Several studies also examined the filtration capacity of homemade or cloth masks. This includes the study of Chungtai et al. in 2013 who found out that the effectiveness of cloth masks in filtering out microorganisms is commonly lower compared to that of medical masks and N95 respirators. Furthermore, the same researchers were also able to conclude that the filtration effectiveness of homemade or cloth masks are greatly dependent on several factors including thread count, number of layers, fabric type, and resistance to water or blood. In addition to that, van der Sande et al. in 2008 tested surgical and homemade masks for their ability to block bacterial and viral aerosols. Although less than that of medical or surgical masks, their findings confirmed that homemade masks are able to block microbial and respiratory droplets. Furthermore, their study also showed that homemade masks produced out of cotton give better protection compared to homemade masks made out of gauze. Researchers strongly recommend that homemade masks should fit snugly against the face to increase its filtration capacity and total effectiveness.
Scientific Recommendation on Usage of Homemade Masks During the COVID-19 Pandemic
The primary transmission routes for SARS-CoV-2 are thought to be close contact and inhalation of respiratory droplets. With that, the WHO highly recommends wearing medical masks during routine care and using respirators during aerosol-generating procedures and other high-risk situations. Ideally, all frontline healthcare workers are mandated to use N95 respirators. However, due to shortages during the COVID-19 Pandemic, the CDC later recommended respirator use for high-risk situations only and that healthcare workers could utilize a surgical mask but may be at increased risk if they choose to do so. Therefore, evidence supports that surgical or N95 respirators should be reserved for healthcare workers.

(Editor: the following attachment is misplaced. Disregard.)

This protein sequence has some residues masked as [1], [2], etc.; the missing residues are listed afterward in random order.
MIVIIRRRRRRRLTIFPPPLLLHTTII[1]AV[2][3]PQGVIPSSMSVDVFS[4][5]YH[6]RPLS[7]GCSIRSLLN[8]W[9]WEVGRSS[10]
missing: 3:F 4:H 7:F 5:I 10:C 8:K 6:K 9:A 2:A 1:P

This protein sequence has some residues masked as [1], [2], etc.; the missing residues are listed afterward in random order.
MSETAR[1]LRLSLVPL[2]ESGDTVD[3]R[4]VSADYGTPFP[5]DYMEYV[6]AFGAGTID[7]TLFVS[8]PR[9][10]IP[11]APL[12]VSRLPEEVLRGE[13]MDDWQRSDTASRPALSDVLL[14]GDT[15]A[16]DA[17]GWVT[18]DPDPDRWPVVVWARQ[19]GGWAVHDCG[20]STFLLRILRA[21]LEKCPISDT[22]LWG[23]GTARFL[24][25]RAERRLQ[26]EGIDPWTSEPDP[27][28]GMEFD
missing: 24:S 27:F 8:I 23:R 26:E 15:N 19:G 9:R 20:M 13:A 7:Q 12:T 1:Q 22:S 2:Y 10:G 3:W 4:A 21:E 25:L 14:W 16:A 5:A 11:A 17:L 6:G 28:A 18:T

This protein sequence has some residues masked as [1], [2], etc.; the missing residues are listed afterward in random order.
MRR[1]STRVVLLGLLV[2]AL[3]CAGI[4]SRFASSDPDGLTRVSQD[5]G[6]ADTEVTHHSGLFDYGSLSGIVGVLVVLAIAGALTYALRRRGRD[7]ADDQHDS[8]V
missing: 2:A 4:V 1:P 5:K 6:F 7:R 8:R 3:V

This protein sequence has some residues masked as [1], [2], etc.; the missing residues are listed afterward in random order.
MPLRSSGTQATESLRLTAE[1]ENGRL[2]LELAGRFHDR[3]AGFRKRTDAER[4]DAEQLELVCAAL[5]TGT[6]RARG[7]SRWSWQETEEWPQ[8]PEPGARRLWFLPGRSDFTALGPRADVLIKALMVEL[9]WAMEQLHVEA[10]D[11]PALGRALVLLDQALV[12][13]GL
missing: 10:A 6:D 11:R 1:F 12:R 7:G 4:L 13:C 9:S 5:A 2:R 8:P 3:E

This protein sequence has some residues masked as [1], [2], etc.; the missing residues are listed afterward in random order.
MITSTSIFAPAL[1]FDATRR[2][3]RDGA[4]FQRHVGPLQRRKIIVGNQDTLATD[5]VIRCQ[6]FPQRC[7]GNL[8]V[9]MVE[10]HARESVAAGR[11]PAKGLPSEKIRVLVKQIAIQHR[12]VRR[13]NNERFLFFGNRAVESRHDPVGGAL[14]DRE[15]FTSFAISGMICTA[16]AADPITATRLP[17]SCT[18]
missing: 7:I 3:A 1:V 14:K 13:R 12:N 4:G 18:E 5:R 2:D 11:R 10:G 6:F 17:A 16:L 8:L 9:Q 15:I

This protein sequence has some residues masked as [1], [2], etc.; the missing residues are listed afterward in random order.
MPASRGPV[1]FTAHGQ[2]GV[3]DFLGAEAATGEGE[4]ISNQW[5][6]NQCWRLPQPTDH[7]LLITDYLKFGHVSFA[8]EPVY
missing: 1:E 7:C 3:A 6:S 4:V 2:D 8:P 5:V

For the general public, the CDC and WHO recommends the usage of homemade or cloth masks that have filters in them. However, they should be utilized only as a last resort when medical or surgical masks are not available for public use. This is recommended because homemade cloth masks can be produced in large quantities in a short time. They can also be reused after being decontaminated by several techniques such as washing in hot water with soap, using bleach, isopropyl alcohol, or hydrogen peroxide, autoclaving or microwaving, and application of ultraviolet radiation or dry heat.
Furthermore, as stated above, it must be noted that the protection offered by homemade cloth masks are greatly dependent on proper mask use as well as by selection of fabric and design of the masks for water or blood resistance, filtration, and fit. A study conducted by Konda et al. in 2020 has shown that homemade masks made with multiple layers with water-resistant fabric, high thread counts, and finer weave offer more protection compared to homemade masks that are single-layer with no filters. The CDC and WHO also strongly recommend that fit should be ensured in homemade masks to make sure that it can offer a higher degree of protection. Poorly fitted homemade masks produce gaps on the sides that can cause air to flow through the gaps instead of flowing through the masks. This results in poor effectiveness in blocking possible infectious contaminants in the air.